Diamond Monster Sound MX400

Review date: 17 March 2000.
Last modified 03-Dec-2011.


Bigger is not always better. Take boils, for example. Or asteroids that cross our orbit. But when it comes to computer gadgetry, you can generally trust that the UltraZoot 4000 will be better than the old UltraZoot 2000. It seems pretty obvious, right?


Well, here's the darn Diamond Monster Sound MX400 to upset the applecart. Like Diamond's rather older MX300 (which I review here), the MX400 is a high end sound card with positional audio support, four speaker output, ultra low noise and a decent software bundle. But it's not really a better board. Newer, yes. Cheaper, even - it sells for $AU179 for the full retail boxed version. But better...

Well, perhaps.

In basic specification, the MX400 is similar to the MX300, with one significant addition - an RCA S/PDIF output, that lets you output full Dolby AC-3 surround sound to a compatible decoder, like the ones in home theatre amplifiers, when you're playing a DVD on your computer. Cards this cheap don't normally have this feature, and all by itself it makes the MX400 highly interesting for home theatre enthusiasts. The connector's not much use for anything but Dolby Digital audio output to a compatible decoder, though; as is usual with PC sound cards, it's just an output, not an input.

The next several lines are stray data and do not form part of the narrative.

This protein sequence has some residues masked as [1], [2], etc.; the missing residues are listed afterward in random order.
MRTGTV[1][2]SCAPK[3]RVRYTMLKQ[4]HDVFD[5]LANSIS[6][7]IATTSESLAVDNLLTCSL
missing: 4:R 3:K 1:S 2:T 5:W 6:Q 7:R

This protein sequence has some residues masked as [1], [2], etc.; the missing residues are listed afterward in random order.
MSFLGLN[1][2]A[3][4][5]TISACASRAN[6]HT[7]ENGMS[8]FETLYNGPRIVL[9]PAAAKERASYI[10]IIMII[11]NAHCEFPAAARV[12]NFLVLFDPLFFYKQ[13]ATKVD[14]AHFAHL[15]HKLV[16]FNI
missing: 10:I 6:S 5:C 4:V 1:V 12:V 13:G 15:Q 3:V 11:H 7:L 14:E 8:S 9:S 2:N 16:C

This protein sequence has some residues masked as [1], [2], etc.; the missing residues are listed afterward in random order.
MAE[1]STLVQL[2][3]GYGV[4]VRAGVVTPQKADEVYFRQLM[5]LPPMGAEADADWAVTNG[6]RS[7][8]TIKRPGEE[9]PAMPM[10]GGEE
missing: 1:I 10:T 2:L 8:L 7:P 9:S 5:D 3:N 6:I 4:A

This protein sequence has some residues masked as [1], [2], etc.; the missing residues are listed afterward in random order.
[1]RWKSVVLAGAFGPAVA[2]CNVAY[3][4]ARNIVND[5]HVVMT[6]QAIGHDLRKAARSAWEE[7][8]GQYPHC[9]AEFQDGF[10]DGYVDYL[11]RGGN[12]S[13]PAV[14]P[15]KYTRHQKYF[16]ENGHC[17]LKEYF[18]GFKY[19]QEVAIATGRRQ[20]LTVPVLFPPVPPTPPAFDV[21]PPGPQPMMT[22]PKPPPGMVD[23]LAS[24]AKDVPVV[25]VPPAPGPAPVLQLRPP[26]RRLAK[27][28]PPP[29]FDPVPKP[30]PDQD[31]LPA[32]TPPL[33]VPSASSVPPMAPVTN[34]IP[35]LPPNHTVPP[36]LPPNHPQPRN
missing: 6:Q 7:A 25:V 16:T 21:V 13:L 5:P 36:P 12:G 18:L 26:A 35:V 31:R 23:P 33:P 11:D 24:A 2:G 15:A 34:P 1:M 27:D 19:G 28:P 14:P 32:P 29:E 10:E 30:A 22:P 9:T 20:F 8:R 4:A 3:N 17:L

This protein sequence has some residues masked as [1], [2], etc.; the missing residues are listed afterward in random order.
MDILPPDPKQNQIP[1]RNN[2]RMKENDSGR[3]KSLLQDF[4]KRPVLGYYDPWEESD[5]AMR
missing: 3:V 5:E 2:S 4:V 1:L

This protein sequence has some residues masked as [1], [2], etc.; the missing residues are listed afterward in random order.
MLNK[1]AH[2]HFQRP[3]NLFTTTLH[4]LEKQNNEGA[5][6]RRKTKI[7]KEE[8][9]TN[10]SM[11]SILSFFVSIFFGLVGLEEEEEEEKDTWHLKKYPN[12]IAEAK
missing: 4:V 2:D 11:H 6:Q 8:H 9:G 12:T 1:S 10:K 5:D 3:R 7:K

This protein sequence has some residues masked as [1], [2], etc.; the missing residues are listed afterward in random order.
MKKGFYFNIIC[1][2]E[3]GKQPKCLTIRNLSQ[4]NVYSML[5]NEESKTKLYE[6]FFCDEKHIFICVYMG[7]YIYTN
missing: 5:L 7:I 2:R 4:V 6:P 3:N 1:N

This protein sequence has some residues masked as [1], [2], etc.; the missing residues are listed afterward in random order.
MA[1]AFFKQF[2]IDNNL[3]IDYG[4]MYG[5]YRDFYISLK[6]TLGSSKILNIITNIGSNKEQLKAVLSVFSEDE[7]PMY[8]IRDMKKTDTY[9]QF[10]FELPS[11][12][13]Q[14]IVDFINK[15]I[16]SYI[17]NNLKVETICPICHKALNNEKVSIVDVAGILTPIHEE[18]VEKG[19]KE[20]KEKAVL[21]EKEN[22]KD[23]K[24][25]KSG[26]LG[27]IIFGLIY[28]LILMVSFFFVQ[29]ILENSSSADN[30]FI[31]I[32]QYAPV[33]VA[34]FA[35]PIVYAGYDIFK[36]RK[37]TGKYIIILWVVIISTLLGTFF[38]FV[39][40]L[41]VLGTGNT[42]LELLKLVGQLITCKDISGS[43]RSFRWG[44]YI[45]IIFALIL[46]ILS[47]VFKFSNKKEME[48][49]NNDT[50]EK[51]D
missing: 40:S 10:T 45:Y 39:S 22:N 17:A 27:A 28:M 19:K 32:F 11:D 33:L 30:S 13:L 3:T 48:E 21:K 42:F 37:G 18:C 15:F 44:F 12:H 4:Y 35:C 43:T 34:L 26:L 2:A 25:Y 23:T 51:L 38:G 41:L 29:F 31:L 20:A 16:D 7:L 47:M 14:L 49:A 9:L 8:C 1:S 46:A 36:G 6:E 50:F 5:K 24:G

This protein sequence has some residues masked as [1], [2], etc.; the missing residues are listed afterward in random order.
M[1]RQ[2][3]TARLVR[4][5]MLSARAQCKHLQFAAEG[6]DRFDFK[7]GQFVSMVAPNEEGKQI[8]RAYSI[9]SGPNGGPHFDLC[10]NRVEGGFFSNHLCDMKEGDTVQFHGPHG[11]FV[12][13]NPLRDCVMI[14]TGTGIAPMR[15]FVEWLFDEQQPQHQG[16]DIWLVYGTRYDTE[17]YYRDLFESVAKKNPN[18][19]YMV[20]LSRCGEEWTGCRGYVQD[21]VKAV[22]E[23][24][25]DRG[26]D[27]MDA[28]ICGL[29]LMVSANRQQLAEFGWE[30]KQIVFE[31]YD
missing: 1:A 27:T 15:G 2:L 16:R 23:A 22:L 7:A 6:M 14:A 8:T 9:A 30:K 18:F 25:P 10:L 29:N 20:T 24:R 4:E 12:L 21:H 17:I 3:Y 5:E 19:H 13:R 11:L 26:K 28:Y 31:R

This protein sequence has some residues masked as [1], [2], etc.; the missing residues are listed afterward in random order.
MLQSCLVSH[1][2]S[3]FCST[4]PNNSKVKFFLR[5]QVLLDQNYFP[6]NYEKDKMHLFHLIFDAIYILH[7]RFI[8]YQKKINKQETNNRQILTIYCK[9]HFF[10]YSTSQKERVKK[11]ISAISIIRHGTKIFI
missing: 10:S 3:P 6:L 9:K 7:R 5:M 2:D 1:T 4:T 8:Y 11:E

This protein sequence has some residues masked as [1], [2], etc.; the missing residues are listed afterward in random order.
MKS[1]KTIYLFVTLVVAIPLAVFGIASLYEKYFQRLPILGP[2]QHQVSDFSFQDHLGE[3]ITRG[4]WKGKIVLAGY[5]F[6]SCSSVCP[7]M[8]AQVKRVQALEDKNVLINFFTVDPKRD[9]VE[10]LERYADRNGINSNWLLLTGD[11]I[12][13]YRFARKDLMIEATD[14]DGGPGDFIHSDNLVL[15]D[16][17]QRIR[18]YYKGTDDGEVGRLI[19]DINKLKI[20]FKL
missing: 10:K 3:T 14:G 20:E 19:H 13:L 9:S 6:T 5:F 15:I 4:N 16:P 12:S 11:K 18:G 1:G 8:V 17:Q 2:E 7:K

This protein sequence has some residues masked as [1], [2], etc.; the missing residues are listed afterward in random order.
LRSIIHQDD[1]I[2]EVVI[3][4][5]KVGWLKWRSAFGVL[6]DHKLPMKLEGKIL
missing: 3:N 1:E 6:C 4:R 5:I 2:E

Apart from the S/PDIF, the MX400 has the same basic connectors as the MX300 - front and rear stereo 1/8th inch speaker connector sockets, a single stereo line in, a single microphone in, and a joystick port that doubles as an MPU-401 MIDI interface connector, with an optional adaptor cable. The MX400 it does the same basic thing as the MX300. And its main market is the same - game players.

Game support

The question for avid gamers is simple - can I get 3D sound with Game X?

And the answer, these days, is a resounding "maybe". It all depends on what your sound card can do, and what your game wants.

The old MX300 uses Aureal's Vortex 2 chipset, which is still right up there with the best of them. Aureal's standard reference drivers work fine with the MX300, so it's now just as good as any newer Vortex 2 board, and supports all of the popular 3D sound Application Programming Interfaces (APIs).

Sound APIs work the same way as 3D graphics APIs like Direct3D and OpenGL and Glide; they're systems programmers can use to do a complicated job without having to write all of the complicated code themselves. When a sound card's driver supports a given API, any software that uses that API will work with the sound card.

Canyon3D chip

Both Aureal and Sensaura use HRTF with crosstalk cancellation when you set the output mode to two or four speakers, as opposed to headphones. Crosstalk cancellation tries to stop sound that's meant for one ear being heard by the other, and is necessarily imperfect; headphones are still, really, the way to go for really sharp 3D localisation.

The MX400 uses the newer ESS Canyon3D chipset, which employs Sensaura's 3D sound technology. Sensaura have their own 3D sound technology, like Aureal, but they split it up into little bits with different names.

Sensaura's "Virtual Ear" technology, for instance, lets you tweak the system's HRTFs to more accurately match your ears and playback system. "EnvironmentFX" is a canned reverb system; it's basically just what Sensaura calls their support for the EAX, EAX 2.0 and Interactive 3D Audio Rendering Guidelines Level 2.0 (I3DL2) APIs.